When starting Blender from the console it processes all parameters passed through the command line. However, some scripts and add-ons for proper work may require specifying their unique command line arguments. If you specify such additional parameters in the command line, Blender will also try to process them, which is likely to result in an error. Blender provides a special way to exclude such arguments from own processing.
State switches so-called “radio buttons” are used in the case to limit the choice by one value from several available ones. There are a lot of such buttons in the Blender interface, for example, switching between RGB and BW rendering modes or setting the texture mapping mode. Such buttons can be created in the Blender add-ons interface too.
Single add-on or script can contain several different operators, and not all of them may be registered in the API by the register() function. To verify that the required operator is registered in the Blender API, run the following command:
It is convenient to use the following system for debugging developing multi-file Blender add-ons. But it has one drawback: modules imported in __init__.py file becomes available only after the file running (after the execution of the register() function). This means that any access to the imported modules before they are registered will cause an error. This is not critical in most cases, but it will cause a problem if, for example, in one imported module is used inheritance from the class, described in the other imported module, because the classes descriptions are processed before the add-on registration.
To get more freedom working with imported modules, we can use another way to debug the add-on – do not run the add-on directly from the development directory, but install it in Blender and check its “live” work. However, manual add-on reinstallation requires a set of routine actions, which complicates such sort of debugging. This issue can be solved by reinstalling the add-on in automatic mode.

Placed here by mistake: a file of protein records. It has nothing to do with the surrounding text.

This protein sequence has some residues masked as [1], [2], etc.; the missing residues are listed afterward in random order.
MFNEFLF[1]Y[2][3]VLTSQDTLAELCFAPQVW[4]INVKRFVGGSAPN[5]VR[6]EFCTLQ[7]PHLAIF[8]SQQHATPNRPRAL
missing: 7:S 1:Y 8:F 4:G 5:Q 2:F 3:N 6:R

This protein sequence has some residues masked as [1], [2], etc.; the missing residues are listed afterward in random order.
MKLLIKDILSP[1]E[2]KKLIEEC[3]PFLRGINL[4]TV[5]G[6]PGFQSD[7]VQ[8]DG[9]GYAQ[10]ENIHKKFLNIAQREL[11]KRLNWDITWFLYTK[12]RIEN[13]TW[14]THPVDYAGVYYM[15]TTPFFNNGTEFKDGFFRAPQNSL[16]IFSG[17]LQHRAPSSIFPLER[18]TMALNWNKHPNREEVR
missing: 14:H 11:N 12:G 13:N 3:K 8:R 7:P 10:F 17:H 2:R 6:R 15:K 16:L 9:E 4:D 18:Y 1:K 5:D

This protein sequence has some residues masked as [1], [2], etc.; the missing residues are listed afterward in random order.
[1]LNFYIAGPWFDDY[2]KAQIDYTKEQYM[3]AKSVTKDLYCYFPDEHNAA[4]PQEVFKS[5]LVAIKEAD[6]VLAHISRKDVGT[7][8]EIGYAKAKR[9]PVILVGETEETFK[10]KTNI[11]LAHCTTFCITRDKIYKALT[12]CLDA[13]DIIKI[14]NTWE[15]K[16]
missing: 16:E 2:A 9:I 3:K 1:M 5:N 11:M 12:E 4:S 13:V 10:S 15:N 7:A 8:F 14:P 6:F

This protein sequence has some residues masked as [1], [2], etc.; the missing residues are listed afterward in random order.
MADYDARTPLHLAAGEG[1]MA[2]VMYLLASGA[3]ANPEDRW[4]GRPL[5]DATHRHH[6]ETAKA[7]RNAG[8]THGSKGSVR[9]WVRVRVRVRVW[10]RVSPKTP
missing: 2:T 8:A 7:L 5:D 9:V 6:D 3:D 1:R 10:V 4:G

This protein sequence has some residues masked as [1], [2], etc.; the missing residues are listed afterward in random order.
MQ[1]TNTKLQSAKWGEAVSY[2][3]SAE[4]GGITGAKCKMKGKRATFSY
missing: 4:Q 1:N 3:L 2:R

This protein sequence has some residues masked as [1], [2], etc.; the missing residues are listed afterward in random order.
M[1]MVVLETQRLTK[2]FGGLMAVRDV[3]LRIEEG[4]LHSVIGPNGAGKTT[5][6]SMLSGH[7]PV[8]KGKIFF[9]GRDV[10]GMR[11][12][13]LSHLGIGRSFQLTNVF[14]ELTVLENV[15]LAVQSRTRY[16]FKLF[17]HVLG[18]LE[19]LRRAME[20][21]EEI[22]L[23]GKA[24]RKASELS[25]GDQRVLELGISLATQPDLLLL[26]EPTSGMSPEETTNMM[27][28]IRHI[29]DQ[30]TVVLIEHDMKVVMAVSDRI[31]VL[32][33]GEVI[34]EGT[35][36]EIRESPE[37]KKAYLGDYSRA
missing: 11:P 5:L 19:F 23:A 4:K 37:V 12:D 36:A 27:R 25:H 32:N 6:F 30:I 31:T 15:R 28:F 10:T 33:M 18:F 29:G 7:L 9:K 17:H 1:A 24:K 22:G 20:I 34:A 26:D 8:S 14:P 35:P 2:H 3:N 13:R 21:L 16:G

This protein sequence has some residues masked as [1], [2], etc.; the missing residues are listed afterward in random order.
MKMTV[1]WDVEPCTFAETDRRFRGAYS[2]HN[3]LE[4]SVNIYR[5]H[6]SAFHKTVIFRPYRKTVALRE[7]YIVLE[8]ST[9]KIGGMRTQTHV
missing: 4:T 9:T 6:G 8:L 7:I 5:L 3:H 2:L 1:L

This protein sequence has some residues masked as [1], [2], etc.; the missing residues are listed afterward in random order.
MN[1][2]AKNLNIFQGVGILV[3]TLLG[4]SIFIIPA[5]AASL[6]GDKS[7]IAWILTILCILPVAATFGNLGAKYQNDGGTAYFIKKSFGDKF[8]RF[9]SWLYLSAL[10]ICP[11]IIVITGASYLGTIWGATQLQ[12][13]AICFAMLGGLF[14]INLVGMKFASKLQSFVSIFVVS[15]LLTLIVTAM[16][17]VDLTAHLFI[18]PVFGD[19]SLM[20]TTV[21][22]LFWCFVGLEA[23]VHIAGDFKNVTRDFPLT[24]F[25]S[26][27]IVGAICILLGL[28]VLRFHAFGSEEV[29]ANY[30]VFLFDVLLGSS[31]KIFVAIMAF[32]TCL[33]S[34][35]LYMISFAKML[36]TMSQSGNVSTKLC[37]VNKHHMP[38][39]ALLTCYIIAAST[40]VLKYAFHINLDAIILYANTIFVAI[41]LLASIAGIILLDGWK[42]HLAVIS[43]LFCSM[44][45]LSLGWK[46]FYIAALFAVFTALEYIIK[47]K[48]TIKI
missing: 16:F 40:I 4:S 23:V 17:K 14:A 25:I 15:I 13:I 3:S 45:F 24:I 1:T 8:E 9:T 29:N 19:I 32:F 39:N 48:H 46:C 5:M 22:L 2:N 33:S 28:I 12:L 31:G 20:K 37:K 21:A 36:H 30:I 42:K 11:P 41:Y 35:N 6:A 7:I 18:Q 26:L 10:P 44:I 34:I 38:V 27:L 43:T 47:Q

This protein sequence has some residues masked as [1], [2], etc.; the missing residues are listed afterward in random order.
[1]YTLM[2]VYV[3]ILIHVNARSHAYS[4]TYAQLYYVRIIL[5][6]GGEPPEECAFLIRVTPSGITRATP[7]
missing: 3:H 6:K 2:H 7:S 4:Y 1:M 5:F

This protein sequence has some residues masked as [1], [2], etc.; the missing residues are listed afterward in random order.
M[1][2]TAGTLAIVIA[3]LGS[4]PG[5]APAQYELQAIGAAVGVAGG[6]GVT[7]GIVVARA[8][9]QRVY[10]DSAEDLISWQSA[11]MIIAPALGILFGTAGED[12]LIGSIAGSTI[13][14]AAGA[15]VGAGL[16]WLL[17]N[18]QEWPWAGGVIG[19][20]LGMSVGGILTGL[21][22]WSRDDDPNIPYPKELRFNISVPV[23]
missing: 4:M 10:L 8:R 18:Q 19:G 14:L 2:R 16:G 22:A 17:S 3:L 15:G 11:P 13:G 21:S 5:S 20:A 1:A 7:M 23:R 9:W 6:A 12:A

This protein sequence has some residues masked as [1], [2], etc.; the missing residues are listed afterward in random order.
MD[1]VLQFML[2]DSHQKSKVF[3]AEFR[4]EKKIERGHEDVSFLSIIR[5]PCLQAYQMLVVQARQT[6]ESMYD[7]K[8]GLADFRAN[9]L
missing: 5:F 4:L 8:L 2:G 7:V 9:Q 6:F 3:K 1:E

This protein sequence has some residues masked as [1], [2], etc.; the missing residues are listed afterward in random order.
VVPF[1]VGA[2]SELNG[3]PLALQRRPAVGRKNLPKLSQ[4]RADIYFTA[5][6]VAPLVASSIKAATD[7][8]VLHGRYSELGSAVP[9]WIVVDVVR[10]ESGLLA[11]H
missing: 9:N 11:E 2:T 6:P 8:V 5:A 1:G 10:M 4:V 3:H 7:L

In addition to common panels (N/T/Properties) and their sub-panels, to display the user interface elements while developing Blender add-ons you can also use pop-up panels appearing on the screen when a user presses a certain key combination or perform any action. The simplest example of such panels is the panel that appears when the f6 key is pressed immediately after adding an object (shift+a) to the scene.
Blender API provides developers the ability to create such panels for their add-ons. Let’s consider the creating of a pop-up panel as an example of the “Message box” window.
Storing data in a remote database has become common practice in the development of software products. Blender is no exception. Writing scripts and add-ons, the developer may need to access the database to retrieve from it or write to it the necessary information. MySQL today is one of the most common and widely available databases and is well suited for working with Blender.
The interaction between Blender and MySQL database through the Blender Python API is not difficult, but it needs some preparation before stating:
Sometimes when creating an animation it is necessary to perform some actions according to the timeline or, the same, to the current animation frame number. Binding animation to timeline frames in Blender is possible using the built-in Python API.
As an example, let’s make a simple animation which turns one of the letters of any text from lowercase to uppercase in series.
In the development of complex add-ons with large code volume storing all the code in a single file is inappropriate. When a single file contains logically unrelated classes, functions, and datasets, it is difficult to read, debug, find the necessary code pieces, reuse code. Such code layout is considered as very bad programming tone.
Blender Python supports modular system that allows subdividing logical code parts of the add-on into different files, and then connect them to use. Even if you have never thought about modules, creating scripts or add-ons, you have already used them – any code stored in the *.py file is a separate independent module. Just your addon consists of only one module. Complex add-ons may consist of several tens of modules.
Blender has the ability to limit the scope of rendering – outlining a region the special render border and checking the Border checkbox on the Render – Dimensions tab in Properties window. If such frame is set – Blender render only a limited area of the image.
There are two ways to set render border via the Blender API:
All user-defined classes (panels, operators), registered in Blender API, exists only during Blender runs. After program close they are deleted from memory. Therefore, if some variables are defined in user classes, all of them will be reset after Blender restart.
However, sometimes it is necessary to use in Blender add-on variables with values that not be lost in the process of program restarting. To retain variables values, it needs to wrap them into special class – property, and attach to any object whose properties are stored in * .blend file.